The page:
“The medical people said that was it,” Gentry said. “He wasn’t happy about it. I don’t think anybody would be happy about it if you were playing at the level he was playing.”
Outrageous expectations have shadowed Williamson since he was in high school, and the remarkable thing is that he keeps meeting them — and even exceeding them. In four preseason games for New Orleans, he averaged 23.3 points and 6.5 rebounds while shooting 71.4 percent from the field.
But he had surgery in October to repair a torn meniscus in his right knee, which sidelined him for the first half of the season while raising questions about his long-term durability. Williamson, whose body has the general dimensions of a vending machine, is a science experiment in high-tops: How can someone so large be so explosive? Is his brand of spring-loaded athleticism sustainable over the grind of an 82-game schedule?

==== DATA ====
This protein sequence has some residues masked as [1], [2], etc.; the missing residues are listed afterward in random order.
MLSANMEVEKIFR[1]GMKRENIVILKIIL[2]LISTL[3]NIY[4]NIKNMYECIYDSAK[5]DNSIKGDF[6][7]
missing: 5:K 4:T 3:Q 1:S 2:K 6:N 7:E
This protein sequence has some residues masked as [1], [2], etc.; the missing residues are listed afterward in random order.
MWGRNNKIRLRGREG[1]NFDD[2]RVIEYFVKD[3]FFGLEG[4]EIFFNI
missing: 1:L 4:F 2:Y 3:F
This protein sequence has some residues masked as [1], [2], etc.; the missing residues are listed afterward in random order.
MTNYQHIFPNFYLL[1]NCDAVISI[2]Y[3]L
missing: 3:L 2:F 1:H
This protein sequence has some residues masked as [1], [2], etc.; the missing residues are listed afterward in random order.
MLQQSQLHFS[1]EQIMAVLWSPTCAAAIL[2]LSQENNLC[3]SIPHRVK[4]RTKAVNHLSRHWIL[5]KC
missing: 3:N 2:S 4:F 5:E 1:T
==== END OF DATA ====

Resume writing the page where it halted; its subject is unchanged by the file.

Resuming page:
New Orleans is a football city, but Williamson’s presence has captivated sports fans here. He offers fresh hope for a long-suffering franchise — if only he can stay healthy. That has become the refrain for fans like Larry Blake, 64, a sound editor who has been a season-ticket holder since the team’s inception in 2002.
“He doesn’t have to play off the charts right away,” Blake said before Wednesday’s game. “We know what he’s capable of. If he just plays well and stays healthy, then I think that’s great. And I think most people around here feel that way, too.”